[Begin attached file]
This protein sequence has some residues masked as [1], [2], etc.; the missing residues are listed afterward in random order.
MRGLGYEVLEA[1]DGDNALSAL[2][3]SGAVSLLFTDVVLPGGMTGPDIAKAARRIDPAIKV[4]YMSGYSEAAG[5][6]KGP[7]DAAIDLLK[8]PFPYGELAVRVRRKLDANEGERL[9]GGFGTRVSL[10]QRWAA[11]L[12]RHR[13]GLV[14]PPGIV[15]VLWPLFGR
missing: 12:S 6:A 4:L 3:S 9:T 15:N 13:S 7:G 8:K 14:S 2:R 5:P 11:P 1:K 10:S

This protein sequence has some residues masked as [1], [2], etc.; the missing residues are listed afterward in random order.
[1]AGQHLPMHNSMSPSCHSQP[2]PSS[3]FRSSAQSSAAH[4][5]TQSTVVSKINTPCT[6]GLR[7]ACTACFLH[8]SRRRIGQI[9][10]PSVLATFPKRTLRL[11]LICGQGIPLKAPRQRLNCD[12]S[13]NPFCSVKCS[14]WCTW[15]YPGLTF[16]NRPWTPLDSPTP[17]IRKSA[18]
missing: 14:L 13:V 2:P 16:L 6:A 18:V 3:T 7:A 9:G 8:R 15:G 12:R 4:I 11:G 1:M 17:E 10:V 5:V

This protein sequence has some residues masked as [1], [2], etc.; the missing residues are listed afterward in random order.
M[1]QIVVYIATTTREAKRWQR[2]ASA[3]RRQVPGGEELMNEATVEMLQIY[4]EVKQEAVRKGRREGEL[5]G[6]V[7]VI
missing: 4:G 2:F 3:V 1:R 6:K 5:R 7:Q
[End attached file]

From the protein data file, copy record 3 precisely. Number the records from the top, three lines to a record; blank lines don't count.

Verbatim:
This protein sequence has some residues masked as [1], [2], etc.; the missing residues are listed afterward in random order.
M[1]QIVVYIATTTREAKRWQR[2]ASA[3]RRQVPGGEELMNEATVEMLQIY[4]EVKQEAVRKGRREGEL[5]G[6]V[7]VI
missing: 4:G 2:F 3:V 1:R 6:K 5:R 7:Q